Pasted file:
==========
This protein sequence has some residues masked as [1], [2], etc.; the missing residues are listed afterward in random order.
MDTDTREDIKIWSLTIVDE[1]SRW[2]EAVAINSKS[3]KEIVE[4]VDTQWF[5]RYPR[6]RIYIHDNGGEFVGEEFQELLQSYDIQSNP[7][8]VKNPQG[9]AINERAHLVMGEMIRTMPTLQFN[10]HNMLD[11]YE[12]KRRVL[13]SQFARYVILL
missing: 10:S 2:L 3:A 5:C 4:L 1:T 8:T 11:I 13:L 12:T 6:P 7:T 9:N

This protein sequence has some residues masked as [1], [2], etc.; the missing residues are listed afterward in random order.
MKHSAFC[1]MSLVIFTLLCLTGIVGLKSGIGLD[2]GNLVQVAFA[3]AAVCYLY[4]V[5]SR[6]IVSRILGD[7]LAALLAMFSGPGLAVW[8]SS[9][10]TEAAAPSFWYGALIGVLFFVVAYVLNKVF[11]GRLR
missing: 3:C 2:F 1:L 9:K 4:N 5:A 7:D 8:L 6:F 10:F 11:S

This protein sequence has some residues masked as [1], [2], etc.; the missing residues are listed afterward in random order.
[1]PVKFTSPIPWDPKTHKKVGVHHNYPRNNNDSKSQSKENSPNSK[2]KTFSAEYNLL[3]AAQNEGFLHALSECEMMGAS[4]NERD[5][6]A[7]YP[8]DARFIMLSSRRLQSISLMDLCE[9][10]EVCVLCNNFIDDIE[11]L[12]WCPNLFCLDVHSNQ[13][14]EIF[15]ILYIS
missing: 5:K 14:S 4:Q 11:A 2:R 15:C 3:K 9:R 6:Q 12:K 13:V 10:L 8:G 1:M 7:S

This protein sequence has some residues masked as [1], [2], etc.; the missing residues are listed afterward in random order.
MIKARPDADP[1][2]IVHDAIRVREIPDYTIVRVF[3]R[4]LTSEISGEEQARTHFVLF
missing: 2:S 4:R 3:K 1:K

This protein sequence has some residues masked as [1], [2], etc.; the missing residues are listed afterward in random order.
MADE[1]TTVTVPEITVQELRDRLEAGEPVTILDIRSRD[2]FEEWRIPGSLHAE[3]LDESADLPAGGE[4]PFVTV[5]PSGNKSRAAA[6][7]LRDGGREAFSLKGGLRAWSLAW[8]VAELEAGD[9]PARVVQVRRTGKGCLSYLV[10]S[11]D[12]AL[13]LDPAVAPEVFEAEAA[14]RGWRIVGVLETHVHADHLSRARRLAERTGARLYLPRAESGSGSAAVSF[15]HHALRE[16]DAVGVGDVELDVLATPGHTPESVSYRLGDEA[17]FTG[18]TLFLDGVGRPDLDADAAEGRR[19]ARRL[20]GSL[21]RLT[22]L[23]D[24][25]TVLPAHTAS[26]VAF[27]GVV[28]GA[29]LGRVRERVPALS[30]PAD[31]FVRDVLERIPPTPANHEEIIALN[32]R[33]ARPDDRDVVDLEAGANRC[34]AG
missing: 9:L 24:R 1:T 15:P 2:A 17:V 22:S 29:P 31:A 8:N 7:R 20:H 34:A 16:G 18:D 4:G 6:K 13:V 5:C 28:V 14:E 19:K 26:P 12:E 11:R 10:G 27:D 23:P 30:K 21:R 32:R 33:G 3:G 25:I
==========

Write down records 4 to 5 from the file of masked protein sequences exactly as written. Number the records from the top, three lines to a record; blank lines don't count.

This protein sequence has some residues masked as [1], [2], etc.; the missing residues are listed afterward in random order.
MIKARPDADP[1][2]IVHDAIRVREIPDYTIVRVF[3]R[4]LTSEISGEEQARTHFVLF
missing: 2:S 4:R 3:K 1:K

This protein sequence has some residues masked as [1], [2], etc.; the missing residues are listed afterward in random order.
MADE[1]TTVTVPEITVQELRDRLEAGEPVTILDIRSRD[2]FEEWRIPGSLHAE[3]LDESADLPAGGE[4]PFVTV[5]PSGNKSRAAA[6][7]LRDGGREAFSLKGGLRAWSLAW[8]VAELEAGD[9]PARVVQVRRTGKGCLSYLV[10]S[11]D[12]AL[13]LDPAVAPEVFEAEAA[14]RGWRIVGVLETHVHADHLSRARRLAERTGARLYLPRAESGSGSAAVSF[15]HHALRE[16]DAVGVGDVELDVLATPGHTPESVSYRLGDEA[17]FTG[18]TLFLDGVGRPDLDADAAEGRR[19]ARRL[20]GSL[21]RLT[22]L[23]D[24][25]TVLPAHTAS[26]VAF[27]GVV[28]GA[29]LGRVRERVPALS[30]PAD[31]FVRDVLERIPPTPANHEEIIALN[32]R[33]ARPDDRDVVDLEAGANRC[34]AG
missing: 9:L 24:R 1:T 15:P 2:A 17:V 22:S 29:P 31:A 8:N 7:R 20:H 34:A 16:G 18:D 4:G 6:K 13:V 5:C 28:V 14:E 19:K 26:P 12:E 11:R 10:G 27:D 23:P 30:K 21:R 32:R 33:G 3:G 25:I